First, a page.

Ohio State's defense was a tremendous disappointment last season—especially in the final three games, when Michigan, Michigan State and Clemson combined for 1,617 yards and 115 points, and the Buckeyes stumbled to a 1-2 record and needed to pull their sole victory out of a hat.
Even during that collapse, though, the one thing Luke Fickell's unit did well was get to the passer and force negative plays. It had eight tackles for loss against Michigan State, part of a season when it had 91 total tackles for loss—the 19th-best total in the country.
Ryan Shazier is gone from the outside linebacker position, but in defensive ends Noah Spence and Joey Bosa, Ohio State returns two players who had 13.5 tackles for loss last season. The only other team in the country that can make that claim is Clemson—and as one of those players, Stephone Alexander, is a linebacker, the Buckeyes are the only team that can make that claim about pure defensive lineman.
Which raises an obvious question: Will Ohio State have the best defensive line in college football next season?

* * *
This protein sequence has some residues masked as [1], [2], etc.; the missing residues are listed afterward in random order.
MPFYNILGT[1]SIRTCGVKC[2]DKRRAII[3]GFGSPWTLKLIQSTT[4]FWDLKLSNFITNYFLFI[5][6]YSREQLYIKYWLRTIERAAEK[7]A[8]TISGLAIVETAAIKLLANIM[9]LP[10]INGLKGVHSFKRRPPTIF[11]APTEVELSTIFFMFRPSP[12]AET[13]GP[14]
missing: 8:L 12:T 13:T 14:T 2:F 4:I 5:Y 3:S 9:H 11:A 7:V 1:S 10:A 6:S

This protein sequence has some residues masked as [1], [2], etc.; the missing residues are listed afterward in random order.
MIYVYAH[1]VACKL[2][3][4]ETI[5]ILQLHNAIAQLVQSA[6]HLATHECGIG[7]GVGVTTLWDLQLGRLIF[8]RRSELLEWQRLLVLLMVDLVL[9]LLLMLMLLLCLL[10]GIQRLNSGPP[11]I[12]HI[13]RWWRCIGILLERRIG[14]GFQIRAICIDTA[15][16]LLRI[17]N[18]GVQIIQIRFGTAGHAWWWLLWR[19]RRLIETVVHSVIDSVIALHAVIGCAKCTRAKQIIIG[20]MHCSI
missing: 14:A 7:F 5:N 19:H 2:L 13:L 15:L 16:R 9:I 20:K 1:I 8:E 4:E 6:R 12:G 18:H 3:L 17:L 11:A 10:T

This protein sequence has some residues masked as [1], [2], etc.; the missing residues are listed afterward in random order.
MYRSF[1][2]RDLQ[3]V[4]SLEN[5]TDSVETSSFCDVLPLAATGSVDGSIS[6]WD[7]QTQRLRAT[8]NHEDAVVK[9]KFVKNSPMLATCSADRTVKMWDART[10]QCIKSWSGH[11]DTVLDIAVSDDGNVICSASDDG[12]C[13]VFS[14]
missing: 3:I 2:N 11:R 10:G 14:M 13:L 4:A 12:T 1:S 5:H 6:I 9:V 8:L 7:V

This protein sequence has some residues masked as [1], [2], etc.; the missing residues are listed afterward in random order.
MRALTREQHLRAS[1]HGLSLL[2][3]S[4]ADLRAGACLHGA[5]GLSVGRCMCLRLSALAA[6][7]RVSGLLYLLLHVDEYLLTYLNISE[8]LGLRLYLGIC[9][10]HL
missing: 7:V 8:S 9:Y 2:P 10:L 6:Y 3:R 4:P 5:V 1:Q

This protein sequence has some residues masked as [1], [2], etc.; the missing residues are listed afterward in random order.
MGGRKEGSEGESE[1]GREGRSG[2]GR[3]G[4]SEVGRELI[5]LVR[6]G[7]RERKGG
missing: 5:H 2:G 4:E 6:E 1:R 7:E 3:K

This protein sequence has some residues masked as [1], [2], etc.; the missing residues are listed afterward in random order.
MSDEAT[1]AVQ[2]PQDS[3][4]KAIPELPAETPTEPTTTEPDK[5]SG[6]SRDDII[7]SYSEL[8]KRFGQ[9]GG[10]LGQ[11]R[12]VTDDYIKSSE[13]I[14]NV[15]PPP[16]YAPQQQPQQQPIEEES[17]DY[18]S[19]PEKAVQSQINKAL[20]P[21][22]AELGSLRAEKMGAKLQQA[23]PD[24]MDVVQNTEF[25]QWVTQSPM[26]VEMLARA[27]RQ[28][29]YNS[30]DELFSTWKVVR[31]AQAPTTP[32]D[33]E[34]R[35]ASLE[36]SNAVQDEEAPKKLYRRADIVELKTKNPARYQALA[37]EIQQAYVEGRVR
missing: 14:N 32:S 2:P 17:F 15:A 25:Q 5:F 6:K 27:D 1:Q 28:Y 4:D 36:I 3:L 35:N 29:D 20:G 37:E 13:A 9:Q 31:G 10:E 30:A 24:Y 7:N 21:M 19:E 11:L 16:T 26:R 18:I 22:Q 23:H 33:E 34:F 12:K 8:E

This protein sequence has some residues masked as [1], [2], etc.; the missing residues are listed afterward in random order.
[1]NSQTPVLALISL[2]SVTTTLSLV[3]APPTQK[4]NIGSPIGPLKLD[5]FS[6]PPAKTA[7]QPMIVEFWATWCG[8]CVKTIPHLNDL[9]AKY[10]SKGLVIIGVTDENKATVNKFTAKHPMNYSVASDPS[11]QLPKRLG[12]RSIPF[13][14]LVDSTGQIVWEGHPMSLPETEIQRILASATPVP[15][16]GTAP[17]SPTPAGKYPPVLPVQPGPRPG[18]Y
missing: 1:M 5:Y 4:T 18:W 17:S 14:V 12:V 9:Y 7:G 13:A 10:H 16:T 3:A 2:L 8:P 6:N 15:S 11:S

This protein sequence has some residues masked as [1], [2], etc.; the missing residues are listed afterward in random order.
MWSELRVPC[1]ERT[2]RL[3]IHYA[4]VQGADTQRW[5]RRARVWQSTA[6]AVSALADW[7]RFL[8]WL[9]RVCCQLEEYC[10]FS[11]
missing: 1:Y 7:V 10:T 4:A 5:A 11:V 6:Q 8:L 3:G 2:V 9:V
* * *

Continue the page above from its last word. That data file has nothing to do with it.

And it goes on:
And an even more obvious answer...
Spence missed the Orange Bowl and is suspended for the first two games of the season after testing positive for ecstasy, per Adam Rittenberg of ESPN.com. That will hurt in Week 2 against Virginia Tech and (especially) the previous week against Navy, but form-wise he should be a full-go when Ohio State's schedule matters most.
Even after the reported transfer of Jamal Marcus, who replaced Spence valiantly in the Orange Bowl, that will leave the Buckeyes with a dominant top-two and OK depth at the end position:
|Career Stats||247Sports Composite Rankings|
|Noah Spence||62 TKL, 15.0 TFL, 8.5 SCK||No. 5 Overall; No. 1 WDE (2012)|
|Joey Bosa||44 TKL, 13.5 TFL, 7.5 SCK||No. 37 Overall; No. 4 SDE (2013)|
|Steve Miller||16 TKL, 7.0 TFL, 4.0 SCK||No. 61 Overall; No. 4 SDE (2011)|
|Tyquan Lewis||n/a||No. 285 Overall; No. 12 SDE (2013)|
|Rashad Frazier||n/a||No. 985 Overall; No. 57 SDE (2010)|
|Tracy Sprinkle||n/a||No. 637 Overall; No. 34 SDE (2013)|
|Jalyn Holmes||n/a||No. 81 Overall; No. 4 WDE (2014)|
|Dylan Thompson||n/a||No. 464 Overall; No. 23 SDE (2014)|
|Darius Slade||n/a||No. 873 Overall; No. 42 SDE (2014)|
Source: cfbstats.com / 247Sports
Spence put up better stats, technically, than Bosa did last season, but anyone who watched the games knows that Bosa is the best defensive lineman on the team—and arguably in the conference. He bullied his way into the starting lineup as a true freshman and logged all but four of his 13.5 tackles for loss in the final six games of the season.
Bleacher Report's Michael Felder—the college football department's resident film guru—said he was doing things as a true freshman that it usually takes college players two years to master:
Bosa playing that longstick, as a frosh, was a revelation. He & A'Shawn Robinson were doing things it usually takes guys 2 years to learn.— Michael Felder (@InTheBleachers) January 4, 2014